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05-17-2004, 05:00 PM #1
NEWS: China's double badminton triumph sends out warning to Olympics rivals
China's double badminton triumph sends out warning to Olympics rivals
Monday May 17, 04:52 PM
JAKARTA, (AFP) - China's mighty badminton squad have sent out an ominous warning to their Olympic rivals after clinching a rare Thomas and Uber Cup double here.
The top-seeded men's and women's teams dropped only a game each in the premier event, both winning 3-1 in their finals.
Head coach Li Yongbo was delighted with the Thomas Cup final victory over Denmark late on Sunday, saying his men had deserved their win.
"We beat all our opponents to love before the final and we won the final 3-1, so we deserved to win the Thomas Cup," said head coach Li Yongbo, who was part of China's last Thomas Cup-winning team in 1990.
But Danish head coach Steen Pedersen said the Olympics were a very different proposition to the team tournament.
"In this tournament China had the best team and they have a lot of good players but other countries also have excellent players," he said.
"But the Olympics is a whole different ball game. It's different from a badminton tournament because you're living in a big city with all the other athletes.
"It's very difficult and a lot of nerves get to the players."
Pedersen said his players would also focus on Athens and conceded that many of his aging men's squad, unlikely to be around for the next Thomas Cup in 2006, had probably missed their chance of winning the trophy.
"I think there'll be some new players in the team but it takes a long time to develop a team," he said.
"But European players peak later than Asian players so some of the players may still be there."
The Danish men, average age 29, were outgunned by the Chinese, average age 22, in an absorbing final which unfortunately ended before the final singles match.
World number one Lin Dan triumphed over fierce rival Peter Gade, the 27-year-old former top singles player who has battled back from injury to claim the European championship, in a bad-tempered match which ended 15-8, 15-13.
Lin was yellow-carded for twice not being ready to receive serve and both players were summoned by the umpire for dressings-down.
"I wasn't fairly treated by the umpire in getting the yellow card," Lin said later.
However, the caution did not disturb his concentration as the 20-year-old capitalised on a series of mistakes by Gade to come from 13-9 down in the second game.
The dejected Dane was left slumped alone at the back of the stadium while Lin celebrated with his team-mates, ripping off his shirt and hurling it into the crowd.
"I had a chance of winning the second set and if I could have won that I don't know what could have happened -- I might have won the third set," said Gade, who like several Danish players was affected by a stomach bug this week.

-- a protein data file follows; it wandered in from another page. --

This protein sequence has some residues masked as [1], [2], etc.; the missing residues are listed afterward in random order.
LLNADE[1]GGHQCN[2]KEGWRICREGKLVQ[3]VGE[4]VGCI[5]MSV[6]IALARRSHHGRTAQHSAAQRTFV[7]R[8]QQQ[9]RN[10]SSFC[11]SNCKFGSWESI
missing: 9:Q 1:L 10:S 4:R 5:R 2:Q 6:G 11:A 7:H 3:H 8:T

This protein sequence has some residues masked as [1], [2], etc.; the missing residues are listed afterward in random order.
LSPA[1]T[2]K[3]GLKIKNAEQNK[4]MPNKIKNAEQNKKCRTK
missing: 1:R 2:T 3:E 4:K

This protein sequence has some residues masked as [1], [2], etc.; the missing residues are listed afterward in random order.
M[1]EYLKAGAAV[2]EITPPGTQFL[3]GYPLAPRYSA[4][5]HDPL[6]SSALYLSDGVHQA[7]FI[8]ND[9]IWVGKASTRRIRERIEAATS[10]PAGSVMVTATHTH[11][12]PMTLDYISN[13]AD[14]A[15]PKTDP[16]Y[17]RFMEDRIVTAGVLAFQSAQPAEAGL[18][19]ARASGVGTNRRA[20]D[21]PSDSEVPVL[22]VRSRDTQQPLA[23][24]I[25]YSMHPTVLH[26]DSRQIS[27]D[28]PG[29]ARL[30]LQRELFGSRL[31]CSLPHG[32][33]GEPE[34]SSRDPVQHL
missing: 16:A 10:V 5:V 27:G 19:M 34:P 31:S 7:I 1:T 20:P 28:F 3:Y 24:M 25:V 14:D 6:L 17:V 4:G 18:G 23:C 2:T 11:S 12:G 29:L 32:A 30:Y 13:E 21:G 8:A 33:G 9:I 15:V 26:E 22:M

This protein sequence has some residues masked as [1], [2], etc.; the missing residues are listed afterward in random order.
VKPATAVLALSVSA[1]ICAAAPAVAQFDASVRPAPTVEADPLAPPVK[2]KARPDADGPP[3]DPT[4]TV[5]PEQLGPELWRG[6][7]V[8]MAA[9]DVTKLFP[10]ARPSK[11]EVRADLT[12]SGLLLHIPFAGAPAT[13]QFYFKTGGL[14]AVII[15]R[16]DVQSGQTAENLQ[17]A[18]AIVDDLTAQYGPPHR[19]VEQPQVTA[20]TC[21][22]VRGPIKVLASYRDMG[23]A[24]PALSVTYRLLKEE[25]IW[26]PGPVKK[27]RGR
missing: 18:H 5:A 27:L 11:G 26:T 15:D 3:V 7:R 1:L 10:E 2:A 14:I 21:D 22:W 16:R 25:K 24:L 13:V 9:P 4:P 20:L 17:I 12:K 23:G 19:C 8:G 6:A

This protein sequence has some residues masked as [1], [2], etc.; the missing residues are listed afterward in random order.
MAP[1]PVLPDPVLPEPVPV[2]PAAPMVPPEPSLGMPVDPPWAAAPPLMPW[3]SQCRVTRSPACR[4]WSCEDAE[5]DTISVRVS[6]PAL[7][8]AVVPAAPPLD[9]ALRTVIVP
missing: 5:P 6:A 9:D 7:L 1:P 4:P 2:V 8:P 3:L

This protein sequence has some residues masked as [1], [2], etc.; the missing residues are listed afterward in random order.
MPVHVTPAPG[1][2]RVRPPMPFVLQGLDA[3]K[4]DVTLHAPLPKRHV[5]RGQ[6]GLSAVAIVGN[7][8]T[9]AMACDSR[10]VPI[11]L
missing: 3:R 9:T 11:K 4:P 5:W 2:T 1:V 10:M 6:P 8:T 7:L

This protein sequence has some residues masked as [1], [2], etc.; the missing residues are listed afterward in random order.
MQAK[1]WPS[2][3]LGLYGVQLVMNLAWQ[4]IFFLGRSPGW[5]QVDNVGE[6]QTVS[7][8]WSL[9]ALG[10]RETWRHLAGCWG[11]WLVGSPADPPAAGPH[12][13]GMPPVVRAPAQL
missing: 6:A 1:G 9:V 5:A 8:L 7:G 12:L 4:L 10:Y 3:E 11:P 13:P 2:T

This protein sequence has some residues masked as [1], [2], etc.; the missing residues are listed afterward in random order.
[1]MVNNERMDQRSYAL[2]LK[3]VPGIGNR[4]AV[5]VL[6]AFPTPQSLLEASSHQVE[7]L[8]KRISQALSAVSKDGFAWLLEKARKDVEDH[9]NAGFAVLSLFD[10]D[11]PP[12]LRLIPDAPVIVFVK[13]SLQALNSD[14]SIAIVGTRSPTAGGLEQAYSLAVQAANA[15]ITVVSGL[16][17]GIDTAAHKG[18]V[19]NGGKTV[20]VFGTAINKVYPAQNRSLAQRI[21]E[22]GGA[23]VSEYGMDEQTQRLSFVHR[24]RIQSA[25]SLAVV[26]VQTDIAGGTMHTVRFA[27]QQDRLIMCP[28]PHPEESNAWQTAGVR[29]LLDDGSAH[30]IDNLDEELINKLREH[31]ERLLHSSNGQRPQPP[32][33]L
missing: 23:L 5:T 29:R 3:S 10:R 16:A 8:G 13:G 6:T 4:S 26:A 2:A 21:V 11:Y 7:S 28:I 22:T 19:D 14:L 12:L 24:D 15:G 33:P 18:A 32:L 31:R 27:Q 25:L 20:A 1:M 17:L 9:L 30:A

"I gave everything. I was very tired in my body and my stomach has been not so good but I fought the best I could."
The Danes hit back through world champion doubles pair Lars Paaske and Jonas Rasmussen, who knocked Cai Yun and Fu Haifeng out of their stride 17-16, 15-6.
Then Kenneth Jonassen came close to making it 2-1 with a typically determined display against Bao Chunlai. However, the world number four came back from a game down and 4-10 in the third game to hand China the advantage.
Sang Yang and Zheng Bo, ranked sixth in the world, then shocked European champions Jens Eriksen and Martin Lundgaard 15-13, 15-8, sparking scenes of jubilation in the Senayan Indoor Stadium.
05-17-2004, 11:45 PM #2
If the Danes had any chance of ever winning the Thomas Cup this was it, but it was not to be. I do not believe they will ever come this close, and yet so far, again. China has made a major change to upgrading their doubles. The world should take note of this. The world will see China's emergence and then dominance in doubles over time. The Danes' chances will proportionately grow less promising. Other countries, including the Danes, must either face this new emerging badminton face of China and become more competitive or be left behind.
Against this background, I have a feeling the Danes might spearhead a rules change in the scoring system to level the playing field. This is one way to compete with China, but I don't think the game will be the same again if the scoring system is changed.
06-19-2004, 10:15 PM #3
Originally Posted by taneepak
What change(s) to the current scoring system the Danes might want? Games to 9pts, best three out of 5?
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